The great game of catch-up. (Capitol Ideas).
The Homestead strike in 1892-- when Henry Clay Frick and Andrew Carnegie sought to break the unions that were threatening the profits of their steel company--is perhaps the best-known example. When Frick called in 300 Pinkerton guards and sent them by barge up the Monongahela to seize a steel plant, he won the battle and sent the rest of corporate America into a decades-long war with Washington over the proper scope of government regulation. Those events sparked an entire political movement and gave Teddy Roosevelt the power to take on some of America's most powerful corporations.
The Enron debacle is still too fresh for anyone to know whether it, too, will galvanize government action or just go into history as a spectacular bankruptcy, in which greed, political connections, hubris and bad judgment came together to shatter lives and eviscerate retirement savings. Congress is threatening broad legal changes, changes that its more honest members admit should have been made years ago.
But if there is any silver lining to the tragedies resulting from Enron's fraud, it may be that some kind of rebalancing of power will finally take place between corporations and their shareholders with or without government help.
Enron's troubles were a calamitous byproduct of an otherwise golden era in the American economy, the boom of the l990s. It was an era of enormous productivity growth and corporate innovation, envied around the world. But it was also an era when innovation begot deception. At Enron it worked for longer than anyone expected.
In their glory days, Enron's executives dismissed reporters, analysts and competitors who raised questions about their practices. They had a point: Enron certainly was innovative, and when it came to questions of deregulation, it was often on the right side of the Light. The irony now is that Enron's abuses are likely to undo whatever good the company accomplished as Congress belatedly steps in to prevent a recurrence.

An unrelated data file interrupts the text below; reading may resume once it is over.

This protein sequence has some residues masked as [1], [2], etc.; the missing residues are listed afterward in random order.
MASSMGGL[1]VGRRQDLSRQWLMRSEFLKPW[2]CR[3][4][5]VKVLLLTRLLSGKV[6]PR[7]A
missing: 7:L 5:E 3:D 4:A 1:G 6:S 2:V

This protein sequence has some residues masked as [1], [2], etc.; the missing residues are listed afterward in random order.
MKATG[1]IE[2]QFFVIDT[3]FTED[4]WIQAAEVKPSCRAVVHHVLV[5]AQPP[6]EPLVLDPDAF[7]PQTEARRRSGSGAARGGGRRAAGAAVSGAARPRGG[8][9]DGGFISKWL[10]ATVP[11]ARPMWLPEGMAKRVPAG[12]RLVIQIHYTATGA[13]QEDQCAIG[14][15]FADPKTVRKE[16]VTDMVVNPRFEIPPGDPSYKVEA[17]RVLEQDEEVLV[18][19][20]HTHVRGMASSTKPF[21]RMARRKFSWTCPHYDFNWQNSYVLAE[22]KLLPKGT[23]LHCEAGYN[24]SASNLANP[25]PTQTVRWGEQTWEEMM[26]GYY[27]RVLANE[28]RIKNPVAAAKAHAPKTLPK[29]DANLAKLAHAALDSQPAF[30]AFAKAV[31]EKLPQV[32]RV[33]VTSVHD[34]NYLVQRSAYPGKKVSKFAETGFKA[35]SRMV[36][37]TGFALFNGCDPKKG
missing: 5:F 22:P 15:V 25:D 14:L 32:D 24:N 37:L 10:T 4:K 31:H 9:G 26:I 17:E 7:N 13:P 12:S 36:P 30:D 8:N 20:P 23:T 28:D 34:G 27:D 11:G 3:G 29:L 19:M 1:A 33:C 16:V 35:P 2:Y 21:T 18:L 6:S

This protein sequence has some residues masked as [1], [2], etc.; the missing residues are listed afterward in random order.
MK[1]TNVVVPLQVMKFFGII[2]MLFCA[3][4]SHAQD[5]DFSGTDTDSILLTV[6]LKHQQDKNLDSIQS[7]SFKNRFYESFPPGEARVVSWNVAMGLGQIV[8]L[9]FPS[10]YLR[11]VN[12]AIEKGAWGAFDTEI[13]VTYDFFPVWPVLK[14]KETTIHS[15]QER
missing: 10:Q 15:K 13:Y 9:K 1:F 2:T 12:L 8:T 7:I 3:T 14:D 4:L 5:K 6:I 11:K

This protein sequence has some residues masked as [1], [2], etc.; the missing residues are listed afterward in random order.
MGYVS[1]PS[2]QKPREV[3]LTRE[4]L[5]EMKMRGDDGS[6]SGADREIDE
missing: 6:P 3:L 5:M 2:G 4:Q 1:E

"After all of the sound and fury of these investigations," Senator Richard J. Durbin, the Illinois Democrat, said as Congress realized the degree to which it had slept though the 1990s, "the bottom-line questions are: Is Congress willing to amend the law to rein in the greed of the next Enron? Are we willing to concede that the genius of capitalism can result in ruthless behavior without our oversight and the protection of the law?"
What Senator Durbin did not add is that Congress passed up opportunities to crack down on the practices that let Enron abuse the system. Two years ago, the then-chairman of the Securities and Exchange Commission, Arthur Levitt Jr., proposed rules that would have prevented accounting firms from acting as consultants to companies they were also auditing: exactly the conflict of interest that made Arthur Andersen, however unwittingly, a participant in the Enron deceptions. Even if his efforts had succeeded, Enron's executives likely would not have been deterred. But we'll never know. Levitt was forced to back down under pressure from Senate members, many of whom were also receiving campaign contributions from the accounting industry. "We were wrong," Democratic Senator Robert Torricelli of New Jersey told Levitt in January. "You were right."
No doubt when this is all over the accounting industry will operate under new rules, and the shell games Enron played will be outlawed. But unfortunately, there is no way to legislate against the fundamental problem that afflicted Enron: a culture that put the welfare of the top executives ahead of investors and employees.
In their arrogance, executives forgot that when they took Enron public, they committed themselves to a code of conduct with the nation's investors. Its fundamental element: All investors are entitled to detailed information about the company's performance and prospects. But the team assembled by former CEO Kenneth L. Lay, and abetted by Arthur Andersen, used the rules to subvert the principle. The purpose of their wildly complex partnerships was to let a few big investors in on the secrets, while keeping everyone else in the dark.